Agrippa, Germanicus and little Claudius (or Claudia) had the advantage of a large group/family of crows at their back when we lived in Venice. I rode my bike briefly when we moved and noticed the NoHo crows perch north of Vineland in the boughs of old pine forest beauty on Chandler Ave. I read the National Geographic articles below and wonder if the Venice crows first, have been accepted into the new clan, and second, is a newcomer required to start at the bottom of the social ladder? I’m gob smacked by Agrippa’s loyalty and bond. I have to admit though, shit used to be worse on the day to day.

Henry sends up the alarm
Henry and Bella

www.nationalgeographic.com 2018

www.nationalgeographic.com 2017

A Truce on Christmas Day

Christmas day had a ceasefire on skylight airdrops and you think the war is over. I’d describe the last two holiday days as almost peaceful; the dogs next door, quiet. I’m certain now I’m dealing with ravens and not crows. Ravens! This isn’t good. Deep down I’ve known all along, but didn’t want to admit it. Ravens have greater intelligence and physically bigger than even a big crow. Night raids are frequent and I’ve heard them ping the skylight past 10:30 p.m. But tonight I sit in a tense silence, afraid to hope the end of persistent and timed air strikes, is near. Henry and Bella tested out various methods over the last six months. Thankfully the scratch and dig on the roof above the bedroom approach was a short-lived strategy.

The good will and reprieve from a daily attempt to dislodge me from my apartment had me take advantage and brave the balcony to trim my prize Meyer lemon tree. All the birds quiet today and the silence felt unsettling. I heard a caw in the distance and wondered if I’d have to abandon my tree trimming early. Word is out I’m out on the balcony. Is the NoHo Raven king cooking up a new one? Has Henry lived so long he understands Christmas? Fewer homeless in the street? Fewer people overall, driving. Stores close early. The look on a child’s face tells the King these days are special and to act accordingly.

The ‘Tapper’, a bird who hammers away on the roof very early in the morning, is absent for the last few weeks. A strange, sad, and difficult early times NoHo story, is a blog post ahead. I’ve never seen him (most likely a male), but one day while driving on the 101 Ventura Fwy west to the 405, I looked into the distance and saw the biggest black raven; the wingspan freakishly wide I thought it was a hawk. Taking a picture while driving on the freeway unadvisable though the next time, I don’t care, I’ll have my phone on the ready. A few days later, thinking about the Tapper, I thought maybe the huge giant I saw flying over the 101 is the Tapper! 

Will the soldiers fall back into formation along the battle lines drawn by their King and Queen? Is the time of good will and rest left behind for another year? Tomorrow is a renewed hope the Venice crows stay far enough away to keep the NoHo ravens from making up for lost time.

The Day the Eagles Came

I saw them one Friday from my balcony looking east into the morning. I defiantly sat and smoked. By treat of three days notice to evict, smoking on the property is forbidden. I tried to enjoy my hand rolled cigarette free from guilt and ravens and crows, and looked out into the Verdugo hills. That’s when I see them coming. Circling high at first; slowly descending on the busy NoHo downtown, two hawks, I don’t know what kind, one bigger than the other, circle houses and streets a block away. Two fast movng preditors set the birds in the hood into a sharp, quiet alertness. All I did was smile, watch the fun, and enjoy my cigarette. The small hawk aimed its body toward a roost of resident pigeons lining Magnolia and sent feathers into the air. It darted straight into the center of the group; a moment of amusment rather than lunch I gathered.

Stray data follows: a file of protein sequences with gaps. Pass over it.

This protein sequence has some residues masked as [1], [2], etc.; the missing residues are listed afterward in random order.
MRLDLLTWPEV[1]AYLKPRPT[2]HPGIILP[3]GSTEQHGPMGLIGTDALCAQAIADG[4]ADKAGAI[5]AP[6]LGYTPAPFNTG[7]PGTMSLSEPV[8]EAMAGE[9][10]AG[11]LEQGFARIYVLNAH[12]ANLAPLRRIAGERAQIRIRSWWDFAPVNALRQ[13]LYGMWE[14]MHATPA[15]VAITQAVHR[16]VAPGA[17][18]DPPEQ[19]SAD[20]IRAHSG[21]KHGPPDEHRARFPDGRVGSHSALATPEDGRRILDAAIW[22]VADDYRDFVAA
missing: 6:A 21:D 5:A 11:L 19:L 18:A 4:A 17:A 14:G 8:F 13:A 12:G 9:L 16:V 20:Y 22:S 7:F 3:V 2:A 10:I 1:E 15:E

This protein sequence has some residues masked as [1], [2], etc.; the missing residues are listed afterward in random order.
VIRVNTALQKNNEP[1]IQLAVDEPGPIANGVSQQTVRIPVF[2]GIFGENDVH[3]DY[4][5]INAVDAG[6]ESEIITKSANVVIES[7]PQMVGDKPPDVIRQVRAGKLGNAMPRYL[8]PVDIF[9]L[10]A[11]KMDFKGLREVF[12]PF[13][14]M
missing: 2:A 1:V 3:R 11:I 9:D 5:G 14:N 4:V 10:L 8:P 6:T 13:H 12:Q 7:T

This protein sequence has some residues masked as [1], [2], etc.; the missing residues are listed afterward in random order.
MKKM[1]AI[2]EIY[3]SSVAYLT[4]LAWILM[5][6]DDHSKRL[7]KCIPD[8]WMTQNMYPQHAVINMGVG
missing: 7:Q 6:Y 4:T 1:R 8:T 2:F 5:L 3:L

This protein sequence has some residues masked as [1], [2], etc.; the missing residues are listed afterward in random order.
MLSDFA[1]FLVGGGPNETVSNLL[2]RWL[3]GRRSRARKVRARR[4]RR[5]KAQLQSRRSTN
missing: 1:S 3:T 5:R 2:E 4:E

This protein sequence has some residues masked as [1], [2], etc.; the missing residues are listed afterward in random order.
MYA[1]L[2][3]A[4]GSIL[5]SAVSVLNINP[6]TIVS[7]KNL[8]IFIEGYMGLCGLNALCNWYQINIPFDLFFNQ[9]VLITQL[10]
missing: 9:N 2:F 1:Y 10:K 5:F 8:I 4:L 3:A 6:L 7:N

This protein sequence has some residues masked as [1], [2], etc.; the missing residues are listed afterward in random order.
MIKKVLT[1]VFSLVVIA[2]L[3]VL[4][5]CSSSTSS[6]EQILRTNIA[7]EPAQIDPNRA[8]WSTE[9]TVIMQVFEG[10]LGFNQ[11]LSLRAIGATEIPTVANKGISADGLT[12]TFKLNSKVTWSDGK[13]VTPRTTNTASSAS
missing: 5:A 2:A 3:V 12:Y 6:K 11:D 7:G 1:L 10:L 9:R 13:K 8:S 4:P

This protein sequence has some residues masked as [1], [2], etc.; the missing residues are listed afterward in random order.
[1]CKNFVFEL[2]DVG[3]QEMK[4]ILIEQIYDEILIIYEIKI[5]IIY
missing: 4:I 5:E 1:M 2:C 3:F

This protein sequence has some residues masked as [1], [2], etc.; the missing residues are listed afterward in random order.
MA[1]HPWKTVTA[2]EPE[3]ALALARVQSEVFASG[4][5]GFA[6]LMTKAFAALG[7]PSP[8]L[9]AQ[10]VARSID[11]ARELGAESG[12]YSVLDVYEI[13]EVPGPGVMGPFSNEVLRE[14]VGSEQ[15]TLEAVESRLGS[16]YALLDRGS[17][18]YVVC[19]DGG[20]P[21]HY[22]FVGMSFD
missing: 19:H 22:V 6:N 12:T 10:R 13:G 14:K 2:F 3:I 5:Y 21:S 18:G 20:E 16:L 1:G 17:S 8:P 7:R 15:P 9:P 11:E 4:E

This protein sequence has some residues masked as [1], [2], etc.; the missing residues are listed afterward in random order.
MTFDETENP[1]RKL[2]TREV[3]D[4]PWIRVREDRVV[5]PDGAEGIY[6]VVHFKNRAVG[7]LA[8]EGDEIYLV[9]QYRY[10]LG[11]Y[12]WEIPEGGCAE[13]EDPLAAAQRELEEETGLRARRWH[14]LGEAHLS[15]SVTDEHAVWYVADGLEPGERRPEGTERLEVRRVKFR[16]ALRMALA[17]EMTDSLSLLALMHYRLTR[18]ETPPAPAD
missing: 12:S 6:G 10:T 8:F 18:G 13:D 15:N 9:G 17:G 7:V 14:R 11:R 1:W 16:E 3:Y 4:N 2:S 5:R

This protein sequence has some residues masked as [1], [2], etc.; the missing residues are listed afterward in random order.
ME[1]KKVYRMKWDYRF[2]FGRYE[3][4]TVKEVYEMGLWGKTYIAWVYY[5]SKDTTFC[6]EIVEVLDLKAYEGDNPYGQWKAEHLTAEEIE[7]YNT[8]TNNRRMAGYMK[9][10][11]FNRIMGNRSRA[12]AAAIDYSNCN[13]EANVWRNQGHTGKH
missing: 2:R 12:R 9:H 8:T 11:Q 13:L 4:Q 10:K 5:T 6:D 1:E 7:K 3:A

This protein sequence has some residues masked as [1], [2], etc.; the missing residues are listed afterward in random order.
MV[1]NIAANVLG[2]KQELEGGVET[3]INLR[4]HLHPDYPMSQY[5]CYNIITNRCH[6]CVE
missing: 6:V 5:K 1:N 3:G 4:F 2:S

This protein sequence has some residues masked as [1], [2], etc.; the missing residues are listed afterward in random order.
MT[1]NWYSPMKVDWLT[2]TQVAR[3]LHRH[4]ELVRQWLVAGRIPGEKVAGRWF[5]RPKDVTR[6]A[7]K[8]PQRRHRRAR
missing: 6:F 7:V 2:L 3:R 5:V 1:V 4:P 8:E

I do smoke two or three rolled cigarettes a day, and 90 per cent of my smoking is in the car, in the street. Obviously, defending my decision to light up on the balcony is dumb, but I need that moment from time to time, to pretend I have a real outdoor space free from guilt and shame for 10 or 15 minutes. A hand rolled cigarette is often re-lit and burns slow. I’ve time to hold a complete phone conversations sitting in my car savoring the curling blue smoke. Usually I listen to NPR and watch a dying, once quiet residential street try and adjust to rapid and large-scale changes. I should quit fucking smoking, huh? But enjoy the ritual too much, and a moment of sanity and pleasure a few times a day is worth all I have to give. I don’t want my neighbors to deal with the second hand effects of my vice; forced to close a window, or drive them from their balcony, but one periodic indulgence here and there can’t be critical to ones overall health, only a temporary inconvenience. Right?

The street birds; finches, house sparrows, humming birds, and I think at least two towhee families, pepper a thin line of trees on a street in the throws of gentrification. Me in a parked car, in the street, almost daily, I try to enjoy a rollie while birds of all kinds flit from fence to bough. I use to hear the chatter and see the attention differently once when I felt like a friend and less of a threat.

The pair came, over two weeks ago, and I wasn’t in my car, but breaking laws and maybe inconvenience people, I don’t know, happy either way for a moment. Smoke curled up over the railing as they circled, navigated the neighborhood, quieting the restless and irritated ravens, and silencing anything else born with feather and hollow bones. I hope those hawks come again soon.